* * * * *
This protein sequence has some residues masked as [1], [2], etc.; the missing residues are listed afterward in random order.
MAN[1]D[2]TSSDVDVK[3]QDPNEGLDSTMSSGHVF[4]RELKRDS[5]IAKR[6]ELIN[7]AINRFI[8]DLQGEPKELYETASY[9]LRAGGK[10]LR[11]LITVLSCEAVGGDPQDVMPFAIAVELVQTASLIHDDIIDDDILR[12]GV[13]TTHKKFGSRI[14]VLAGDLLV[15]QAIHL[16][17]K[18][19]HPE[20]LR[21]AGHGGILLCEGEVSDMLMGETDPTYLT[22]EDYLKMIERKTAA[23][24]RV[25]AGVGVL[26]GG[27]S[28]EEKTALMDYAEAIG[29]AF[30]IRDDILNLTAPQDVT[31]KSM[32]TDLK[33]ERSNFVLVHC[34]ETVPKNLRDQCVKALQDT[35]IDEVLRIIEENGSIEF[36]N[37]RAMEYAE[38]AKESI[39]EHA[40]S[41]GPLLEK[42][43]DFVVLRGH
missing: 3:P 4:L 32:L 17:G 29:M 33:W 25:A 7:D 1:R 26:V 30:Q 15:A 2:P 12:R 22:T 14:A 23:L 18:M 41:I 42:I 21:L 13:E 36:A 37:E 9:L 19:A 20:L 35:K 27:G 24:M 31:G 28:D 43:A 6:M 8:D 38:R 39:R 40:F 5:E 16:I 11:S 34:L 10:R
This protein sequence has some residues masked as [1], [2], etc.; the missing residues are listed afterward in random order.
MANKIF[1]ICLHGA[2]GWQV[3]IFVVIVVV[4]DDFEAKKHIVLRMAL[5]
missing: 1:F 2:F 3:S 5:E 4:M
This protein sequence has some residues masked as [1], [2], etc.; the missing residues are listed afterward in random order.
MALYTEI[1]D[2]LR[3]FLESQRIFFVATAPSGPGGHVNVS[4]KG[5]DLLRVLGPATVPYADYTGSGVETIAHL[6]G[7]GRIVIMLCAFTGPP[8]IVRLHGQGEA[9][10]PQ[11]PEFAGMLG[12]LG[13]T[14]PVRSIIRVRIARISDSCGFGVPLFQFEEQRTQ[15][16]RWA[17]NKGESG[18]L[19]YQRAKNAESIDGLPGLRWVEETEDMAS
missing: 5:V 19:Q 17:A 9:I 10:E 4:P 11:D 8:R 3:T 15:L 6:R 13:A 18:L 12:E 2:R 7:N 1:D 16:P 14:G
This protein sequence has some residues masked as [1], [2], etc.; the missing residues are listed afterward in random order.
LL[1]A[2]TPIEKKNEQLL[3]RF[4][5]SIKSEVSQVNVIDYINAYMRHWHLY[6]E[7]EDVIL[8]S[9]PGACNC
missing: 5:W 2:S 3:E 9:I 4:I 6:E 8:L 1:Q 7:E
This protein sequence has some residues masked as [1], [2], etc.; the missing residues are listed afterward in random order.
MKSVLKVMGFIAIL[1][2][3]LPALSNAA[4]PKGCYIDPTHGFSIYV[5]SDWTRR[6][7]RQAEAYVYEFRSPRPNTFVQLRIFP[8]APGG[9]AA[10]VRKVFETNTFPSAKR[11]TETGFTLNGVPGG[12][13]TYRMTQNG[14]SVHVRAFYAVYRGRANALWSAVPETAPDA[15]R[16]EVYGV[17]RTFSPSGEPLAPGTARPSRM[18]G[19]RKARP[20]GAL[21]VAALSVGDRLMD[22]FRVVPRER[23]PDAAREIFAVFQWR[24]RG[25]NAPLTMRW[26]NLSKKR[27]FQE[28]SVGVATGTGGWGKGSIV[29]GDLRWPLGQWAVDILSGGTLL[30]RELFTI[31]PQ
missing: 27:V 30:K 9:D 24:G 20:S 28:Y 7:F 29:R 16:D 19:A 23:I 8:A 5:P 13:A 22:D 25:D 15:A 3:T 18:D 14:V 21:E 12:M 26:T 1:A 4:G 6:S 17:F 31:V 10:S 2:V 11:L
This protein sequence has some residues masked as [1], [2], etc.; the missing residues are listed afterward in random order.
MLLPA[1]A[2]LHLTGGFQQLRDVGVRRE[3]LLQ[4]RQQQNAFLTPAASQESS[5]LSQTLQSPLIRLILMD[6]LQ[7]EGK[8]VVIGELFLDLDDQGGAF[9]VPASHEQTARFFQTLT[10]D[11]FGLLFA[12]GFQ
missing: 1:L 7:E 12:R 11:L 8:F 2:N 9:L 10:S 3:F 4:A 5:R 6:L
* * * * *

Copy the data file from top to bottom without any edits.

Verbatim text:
This protein sequence has some residues masked as [1], [2], etc.; the missing residues are listed afterward in random order.
MAN[1]D[2]TSSDVDVK[3]QDPNEGLDSTMSSGHVF[4]RELKRDS[5]IAKR[6]ELIN[7]AINRFI[8]DLQGEPKELYETASY[9]LRAGGK[10]LR[11]LITVLSCEAVGGDPQDVMPFAIAVELVQTASLIHDDIIDDDILR[12]GV[13]TTHKKFGSRI[14]VLAGDLLV[15]QAIHL[16][17]K[18][19]HPE[20]LR[21]AGHGGILLCEGEVSDMLMGETDPTYLT[22]EDYLKMIERKTAA[23][24]RV[25]AGVGVL[26]GG[27]S[28]EEKTALMDYAEAIG[29]AF[30]IRDDILNLTAPQDVT[31]KSM[32]TDLK[33]ERSNFVLVHC[34]ETVPKNLRDQCVKALQDT[35]IDEVLRIIEENGSIEF[36]N[37]RAMEYAE[38]AKESI[39]EHA[40]S[41]GPLLEK[42][43]DFVVLRGH
missing: 3:P 4:L 32:L 17:G 29:M 33:W 25:A 7:D 1:R 26:V 30:Q 15:A 2:P 12:R 22:T 14:A 23:L 18:M 41:I 42:I 21:L 13:E 36:A 37:E 9:L 19:A 20:L 35:K 27:G 24:M 31:G 28:D 43:A 6:M 8:D 38:R 39:R 40:F 5:E 16:I 11:S 34:L 10:R
This protein sequence has some residues masked as [1], [2], etc.; the missing residues are listed afterward in random order.
MANKIF[1]ICLHGA[2]GWQV[3]IFVVIVVV[4]DDFEAKKHIVLRMAL[5]
missing: 1:F 2:F 3:S 5:E 4:M
This protein sequence has some residues masked as [1], [2], etc.; the missing residues are listed afterward in random order.
MALYTEI[1]D[2]LR[3]FLESQRIFFVATAPSGPGGHVNVS[4]KG[5]DLLRVLGPATVPYADYTGSGVETIAHL[6]G[7]GRIVIMLCAFTGPP[8]IVRLHGQGEA[9][10]PQ[11]PEFAGMLG[12]LG[13]T[14]PVRSIIRVRIARISDSCGFGVPLFQFEEQRTQ[15][16]RWA[17]NKGESG[18]L[19]YQRAKNAESIDGLPGLRWVEETEDMAS
missing: 5:V 19:Q 17:A 9:I 10:E 4:P 11:D 8:R 3:T 15:L 6:R 13:A 18:L 12:E 2:R 7:N 1:D 16:P 14:G
This protein sequence has some residues masked as [1], [2], etc.; the missing residues are listed afterward in random order.
LL[1]A[2]TPIEKKNEQLL[3]RF[4][5]SIKSEVSQVNVIDYINAYMRHWHLY[6]E[7]EDVIL[8]S[9]PGACNC
missing: 5:W 2:S 3:E 9:I 4:I 6:E 8:L 1:Q 7:E
This protein sequence has some residues masked as [1], [2], etc.; the missing residues are listed afterward in random order.
MKSVLKVMGFIAIL[1][2][3]LPALSNAA[4]PKGCYIDPTHGFSIYV[5]SDWTRR[6][7]RQAEAYVYEFRSPRPNTFVQLRIFP[8]APGG[9]AA[10]VRKVFETNTFPSAKR[11]TETGFTLNGVPGG[12][13]TYRMTQNG[14]SVHVRAFYAVYRGRANALWSAVPETAPDA[15]R[16]EVYGV[17]RTFSPSGEPLAPGTARPSRM[18]G[19]RKARP[20]GAL[21]VAALSVGDRLMD[22]FRVVPRER[23]PDAAREIFAVFQWR[24]RG[25]NAPLTMRW[26]NLSKKR[27]FQE[28]SVGVATGTGGWGKGSIV[29]GDLRWPLGQWAVDILSGGTLL[30]RELFTI[31]PQ
missing: 27:V 30:K 9:D 24:G 20:S 28:Y 7:F 29:R 16:D 19:A 23:I 8:A 5:P 13:A 22:D 25:D 15:A 3:T 18:D 14:V 21:E 12:M 26:T 1:A 4:G 6:S 17:F 31:V 10:S 2:V 11:L
This protein sequence has some residues masked as [1], [2], etc.; the missing residues are listed afterward in random order.
MLLPA[1]A[2]LHLTGGFQQLRDVGVRRE[3]LLQ[4]RQQQNAFLTPAASQESS[5]LSQTLQSPLIRLILMD[6]LQ[7]EGK[8]VVIGELFLDLDDQGGAF[9]VPASHEQTARFFQTLT[10]D[11]FGLLFA[12]GFQ
missing: 1:L 7:E 12:R 11:L 8:F 2:N 9:L 10:S 3:F 4:A 5:R 6:L